CTS is the most common peripheral compressive entrapment neuropathy that occurs with the compression of the median nerve in the carpal tunnel at the wrist and its incidence is 1% of the population. CTS is considered a sensory disorder mainly because the sensory fibers may be affected more than the motor fibers  . Therefore, patients with CTS complain of sensory symptoms such as dull pain and tingling sensation in the thumb, index, and middle finger or parasthesia and stiffness of the hand at night  .
The pathophysiology of CTS is not clear; yet, there is a hypothesis that entrapped carpal tunnel increases nerve compression pressure and may cause ischemia of microcirculation of the nerve by compressing the vessel in perineurium  .
The diagnosis of CTS is very difficult and can be controversial. CTS can be diagnosed by assessment of history, clinical physical examination, and confirmatory studies. Confirmatory studies such as nerve conduction velocities studies and EMG can be very helpful in the diagnosis of CTS as they remain gold standard diagnostic and reliable tools with sensitivity greater than 90%  and specificity greater than 95%  . Yet, electrodiagnostic tests are expensive, invasive, and cannot be used in all local medical centers.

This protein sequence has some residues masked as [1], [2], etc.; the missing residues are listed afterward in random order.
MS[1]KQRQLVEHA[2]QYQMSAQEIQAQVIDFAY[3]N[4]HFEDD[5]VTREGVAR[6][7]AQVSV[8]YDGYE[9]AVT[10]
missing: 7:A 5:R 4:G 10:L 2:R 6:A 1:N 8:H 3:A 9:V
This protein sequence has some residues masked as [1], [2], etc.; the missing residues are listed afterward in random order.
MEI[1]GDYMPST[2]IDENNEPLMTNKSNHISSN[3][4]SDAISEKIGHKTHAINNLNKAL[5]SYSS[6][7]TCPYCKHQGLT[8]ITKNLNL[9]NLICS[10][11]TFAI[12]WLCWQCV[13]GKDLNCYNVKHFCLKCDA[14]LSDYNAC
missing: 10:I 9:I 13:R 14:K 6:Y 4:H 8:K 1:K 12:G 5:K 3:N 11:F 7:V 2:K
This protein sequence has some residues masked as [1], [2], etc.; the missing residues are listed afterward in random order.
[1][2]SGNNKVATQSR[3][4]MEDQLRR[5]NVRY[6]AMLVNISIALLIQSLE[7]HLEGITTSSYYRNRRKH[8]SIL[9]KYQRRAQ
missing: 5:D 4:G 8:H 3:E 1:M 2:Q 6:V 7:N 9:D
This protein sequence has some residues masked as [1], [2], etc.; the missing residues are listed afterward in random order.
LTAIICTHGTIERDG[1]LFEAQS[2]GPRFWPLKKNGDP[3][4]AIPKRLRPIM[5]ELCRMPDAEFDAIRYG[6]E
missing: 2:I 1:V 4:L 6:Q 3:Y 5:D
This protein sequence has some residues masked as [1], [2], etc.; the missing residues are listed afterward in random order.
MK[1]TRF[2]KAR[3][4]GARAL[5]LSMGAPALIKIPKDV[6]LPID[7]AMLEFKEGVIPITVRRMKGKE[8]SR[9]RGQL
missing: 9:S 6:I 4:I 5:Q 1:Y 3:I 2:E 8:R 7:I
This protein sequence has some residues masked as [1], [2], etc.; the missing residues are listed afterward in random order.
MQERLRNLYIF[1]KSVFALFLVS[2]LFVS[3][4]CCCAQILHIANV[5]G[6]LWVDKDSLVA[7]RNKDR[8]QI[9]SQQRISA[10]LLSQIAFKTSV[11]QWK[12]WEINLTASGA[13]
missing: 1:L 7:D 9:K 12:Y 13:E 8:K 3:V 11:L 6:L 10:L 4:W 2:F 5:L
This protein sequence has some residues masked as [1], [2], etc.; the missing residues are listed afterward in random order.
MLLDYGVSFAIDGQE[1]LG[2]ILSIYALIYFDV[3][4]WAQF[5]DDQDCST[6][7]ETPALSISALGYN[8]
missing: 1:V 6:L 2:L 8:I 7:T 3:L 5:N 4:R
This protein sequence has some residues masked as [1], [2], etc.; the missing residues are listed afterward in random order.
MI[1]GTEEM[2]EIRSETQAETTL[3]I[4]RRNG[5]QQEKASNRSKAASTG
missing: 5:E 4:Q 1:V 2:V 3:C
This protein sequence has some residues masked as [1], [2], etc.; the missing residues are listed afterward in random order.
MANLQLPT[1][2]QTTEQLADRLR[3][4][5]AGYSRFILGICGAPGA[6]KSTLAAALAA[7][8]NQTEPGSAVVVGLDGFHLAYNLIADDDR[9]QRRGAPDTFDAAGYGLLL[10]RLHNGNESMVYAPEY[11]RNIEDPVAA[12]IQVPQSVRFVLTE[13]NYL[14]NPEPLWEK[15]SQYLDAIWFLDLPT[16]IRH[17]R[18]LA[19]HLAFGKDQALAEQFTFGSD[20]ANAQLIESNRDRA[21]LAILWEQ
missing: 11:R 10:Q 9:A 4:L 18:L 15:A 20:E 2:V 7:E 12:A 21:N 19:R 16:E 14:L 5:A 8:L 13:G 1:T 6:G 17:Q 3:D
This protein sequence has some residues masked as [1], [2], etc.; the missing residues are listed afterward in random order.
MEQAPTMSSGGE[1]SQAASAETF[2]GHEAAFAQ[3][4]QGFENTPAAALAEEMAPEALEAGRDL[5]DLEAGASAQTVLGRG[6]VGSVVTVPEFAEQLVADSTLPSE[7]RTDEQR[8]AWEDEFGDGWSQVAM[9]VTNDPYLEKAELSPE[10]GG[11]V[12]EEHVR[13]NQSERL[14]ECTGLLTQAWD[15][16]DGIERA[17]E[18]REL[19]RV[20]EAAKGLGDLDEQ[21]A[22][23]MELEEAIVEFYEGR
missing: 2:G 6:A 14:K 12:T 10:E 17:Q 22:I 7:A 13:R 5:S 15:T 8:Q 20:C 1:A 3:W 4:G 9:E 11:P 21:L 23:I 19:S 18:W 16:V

To date, Phalen's test and Tinel's sign have been used as diagnostic criteria in the physical examination. However, the results of each test depend on the physician's examination skills, with variable sensitivity and specificity , . Therefore, there is a need for a simple clinical provocative test that is cost effective, sensitive, and specifically for the diagnosis of CTS.